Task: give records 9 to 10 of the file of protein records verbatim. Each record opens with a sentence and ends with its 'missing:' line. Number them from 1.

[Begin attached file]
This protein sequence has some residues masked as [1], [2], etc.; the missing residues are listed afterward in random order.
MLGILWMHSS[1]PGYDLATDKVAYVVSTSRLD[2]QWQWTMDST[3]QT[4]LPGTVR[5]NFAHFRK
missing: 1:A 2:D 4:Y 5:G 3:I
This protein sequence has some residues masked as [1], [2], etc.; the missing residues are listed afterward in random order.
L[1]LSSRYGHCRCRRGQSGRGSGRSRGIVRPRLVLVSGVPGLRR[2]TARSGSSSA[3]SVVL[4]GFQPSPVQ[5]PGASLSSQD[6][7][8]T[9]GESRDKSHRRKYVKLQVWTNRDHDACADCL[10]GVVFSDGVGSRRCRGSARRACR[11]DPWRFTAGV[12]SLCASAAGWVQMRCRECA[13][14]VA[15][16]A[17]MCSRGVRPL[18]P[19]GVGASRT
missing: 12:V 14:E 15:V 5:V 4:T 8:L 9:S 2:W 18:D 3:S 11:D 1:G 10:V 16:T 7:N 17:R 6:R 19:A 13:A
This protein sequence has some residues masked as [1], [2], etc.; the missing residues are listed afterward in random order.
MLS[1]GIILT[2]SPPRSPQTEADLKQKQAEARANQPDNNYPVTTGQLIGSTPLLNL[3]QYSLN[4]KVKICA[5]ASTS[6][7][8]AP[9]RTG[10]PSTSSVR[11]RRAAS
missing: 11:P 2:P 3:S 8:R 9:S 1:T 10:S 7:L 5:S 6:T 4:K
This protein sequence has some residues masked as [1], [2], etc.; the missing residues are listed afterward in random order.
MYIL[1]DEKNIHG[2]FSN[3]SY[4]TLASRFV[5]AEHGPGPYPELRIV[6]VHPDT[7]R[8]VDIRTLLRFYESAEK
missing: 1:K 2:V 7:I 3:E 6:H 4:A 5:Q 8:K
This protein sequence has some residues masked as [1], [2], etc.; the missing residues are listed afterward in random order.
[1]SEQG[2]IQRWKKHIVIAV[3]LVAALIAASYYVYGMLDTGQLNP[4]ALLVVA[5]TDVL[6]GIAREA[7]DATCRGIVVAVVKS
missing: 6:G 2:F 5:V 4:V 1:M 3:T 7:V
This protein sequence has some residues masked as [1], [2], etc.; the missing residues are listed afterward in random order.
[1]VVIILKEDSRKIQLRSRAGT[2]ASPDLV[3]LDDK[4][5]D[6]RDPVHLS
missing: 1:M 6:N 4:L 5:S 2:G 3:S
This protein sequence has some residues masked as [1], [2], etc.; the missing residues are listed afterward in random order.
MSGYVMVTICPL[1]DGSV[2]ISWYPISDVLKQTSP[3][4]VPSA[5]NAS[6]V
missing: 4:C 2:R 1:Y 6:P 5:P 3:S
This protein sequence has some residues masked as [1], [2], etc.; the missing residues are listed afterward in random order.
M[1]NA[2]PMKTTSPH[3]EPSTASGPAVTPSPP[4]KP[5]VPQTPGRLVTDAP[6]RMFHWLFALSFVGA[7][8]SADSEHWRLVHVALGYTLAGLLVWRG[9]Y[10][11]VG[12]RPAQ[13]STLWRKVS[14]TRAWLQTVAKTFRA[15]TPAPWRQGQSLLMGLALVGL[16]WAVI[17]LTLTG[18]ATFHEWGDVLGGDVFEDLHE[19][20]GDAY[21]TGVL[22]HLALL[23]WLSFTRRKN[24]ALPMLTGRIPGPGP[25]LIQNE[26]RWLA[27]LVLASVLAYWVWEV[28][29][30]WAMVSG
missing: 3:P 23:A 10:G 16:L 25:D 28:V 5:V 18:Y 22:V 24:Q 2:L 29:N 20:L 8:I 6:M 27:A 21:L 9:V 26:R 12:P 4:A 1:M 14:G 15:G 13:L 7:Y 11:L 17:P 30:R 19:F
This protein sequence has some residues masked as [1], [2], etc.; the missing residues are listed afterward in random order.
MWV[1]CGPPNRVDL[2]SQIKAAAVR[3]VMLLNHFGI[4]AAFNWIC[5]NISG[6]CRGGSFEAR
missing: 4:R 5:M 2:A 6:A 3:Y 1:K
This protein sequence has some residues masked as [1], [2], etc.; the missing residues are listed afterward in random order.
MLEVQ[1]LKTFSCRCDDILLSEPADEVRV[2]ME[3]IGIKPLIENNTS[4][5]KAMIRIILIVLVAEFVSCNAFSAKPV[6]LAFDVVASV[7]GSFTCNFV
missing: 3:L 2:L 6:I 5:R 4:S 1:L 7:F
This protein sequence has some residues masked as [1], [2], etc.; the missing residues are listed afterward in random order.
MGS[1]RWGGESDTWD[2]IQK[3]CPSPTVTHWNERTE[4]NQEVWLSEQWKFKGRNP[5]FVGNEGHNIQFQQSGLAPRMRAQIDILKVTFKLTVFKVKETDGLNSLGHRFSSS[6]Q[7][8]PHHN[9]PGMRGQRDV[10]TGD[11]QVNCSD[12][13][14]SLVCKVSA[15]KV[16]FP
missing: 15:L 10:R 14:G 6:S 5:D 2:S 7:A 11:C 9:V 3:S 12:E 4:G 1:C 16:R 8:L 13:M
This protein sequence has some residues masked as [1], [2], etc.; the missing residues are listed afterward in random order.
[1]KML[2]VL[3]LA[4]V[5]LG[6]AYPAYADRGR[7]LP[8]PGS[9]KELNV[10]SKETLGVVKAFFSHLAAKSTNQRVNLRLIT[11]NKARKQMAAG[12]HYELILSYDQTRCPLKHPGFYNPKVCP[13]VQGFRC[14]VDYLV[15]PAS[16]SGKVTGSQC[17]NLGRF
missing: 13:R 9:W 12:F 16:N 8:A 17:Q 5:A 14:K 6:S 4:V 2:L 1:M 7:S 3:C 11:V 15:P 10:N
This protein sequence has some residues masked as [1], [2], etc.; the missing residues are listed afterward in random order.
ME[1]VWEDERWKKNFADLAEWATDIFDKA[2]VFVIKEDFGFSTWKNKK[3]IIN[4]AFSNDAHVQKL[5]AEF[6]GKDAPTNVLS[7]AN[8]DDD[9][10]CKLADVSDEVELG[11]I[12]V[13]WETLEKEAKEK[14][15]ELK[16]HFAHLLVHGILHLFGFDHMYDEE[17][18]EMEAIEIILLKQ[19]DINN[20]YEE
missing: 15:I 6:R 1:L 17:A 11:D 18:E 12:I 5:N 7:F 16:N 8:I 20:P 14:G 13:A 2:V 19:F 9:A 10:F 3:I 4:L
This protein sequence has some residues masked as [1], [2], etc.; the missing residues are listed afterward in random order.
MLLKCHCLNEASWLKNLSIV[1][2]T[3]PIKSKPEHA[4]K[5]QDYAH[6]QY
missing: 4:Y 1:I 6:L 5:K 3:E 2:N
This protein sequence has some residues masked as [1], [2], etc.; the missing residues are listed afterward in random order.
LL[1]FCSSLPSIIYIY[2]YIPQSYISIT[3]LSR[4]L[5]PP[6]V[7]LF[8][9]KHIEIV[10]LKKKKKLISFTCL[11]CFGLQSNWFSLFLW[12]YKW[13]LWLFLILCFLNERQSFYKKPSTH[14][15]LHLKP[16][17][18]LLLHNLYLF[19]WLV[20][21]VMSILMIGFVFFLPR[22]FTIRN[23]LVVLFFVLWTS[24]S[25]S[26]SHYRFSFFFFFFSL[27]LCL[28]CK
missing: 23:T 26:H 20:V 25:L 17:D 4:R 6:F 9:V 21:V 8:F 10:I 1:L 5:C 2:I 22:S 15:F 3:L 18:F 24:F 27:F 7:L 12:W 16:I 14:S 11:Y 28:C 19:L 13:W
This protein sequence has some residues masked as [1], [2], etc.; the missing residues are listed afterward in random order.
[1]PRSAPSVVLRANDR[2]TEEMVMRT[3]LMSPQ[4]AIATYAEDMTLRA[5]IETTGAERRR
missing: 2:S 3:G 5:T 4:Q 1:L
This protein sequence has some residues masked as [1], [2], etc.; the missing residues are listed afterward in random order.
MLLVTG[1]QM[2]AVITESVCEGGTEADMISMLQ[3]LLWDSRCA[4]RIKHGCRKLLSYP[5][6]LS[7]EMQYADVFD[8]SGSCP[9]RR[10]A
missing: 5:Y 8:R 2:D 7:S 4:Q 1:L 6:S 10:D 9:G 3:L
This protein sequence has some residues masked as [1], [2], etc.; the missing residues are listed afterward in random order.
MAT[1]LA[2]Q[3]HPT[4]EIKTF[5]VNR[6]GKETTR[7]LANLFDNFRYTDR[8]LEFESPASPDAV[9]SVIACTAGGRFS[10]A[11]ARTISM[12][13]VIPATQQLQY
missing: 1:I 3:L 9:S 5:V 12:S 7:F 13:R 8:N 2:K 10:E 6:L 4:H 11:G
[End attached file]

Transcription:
This protein sequence has some residues masked as [1], [2], etc.; the missing residues are listed afterward in random order.
MWV[1]CGPPNRVDL[2]SQIKAAAVR[3]VMLLNHFGI[4]AAFNWIC[5]NISG[6]CRGGSFEAR
missing: 4:R 5:M 2:A 6:A 3:Y 1:K
This protein sequence has some residues masked as [1], [2], etc.; the missing residues are listed afterward in random order.
MLEVQ[1]LKTFSCRCDDILLSEPADEVRV[2]ME[3]IGIKPLIENNTS[4][5]KAMIRIILIVLVAEFVSCNAFSAKPV[6]LAFDVVASV[7]GSFTCNFV
missing: 3:L 2:L 6:I 5:R 4:S 1:L 7:F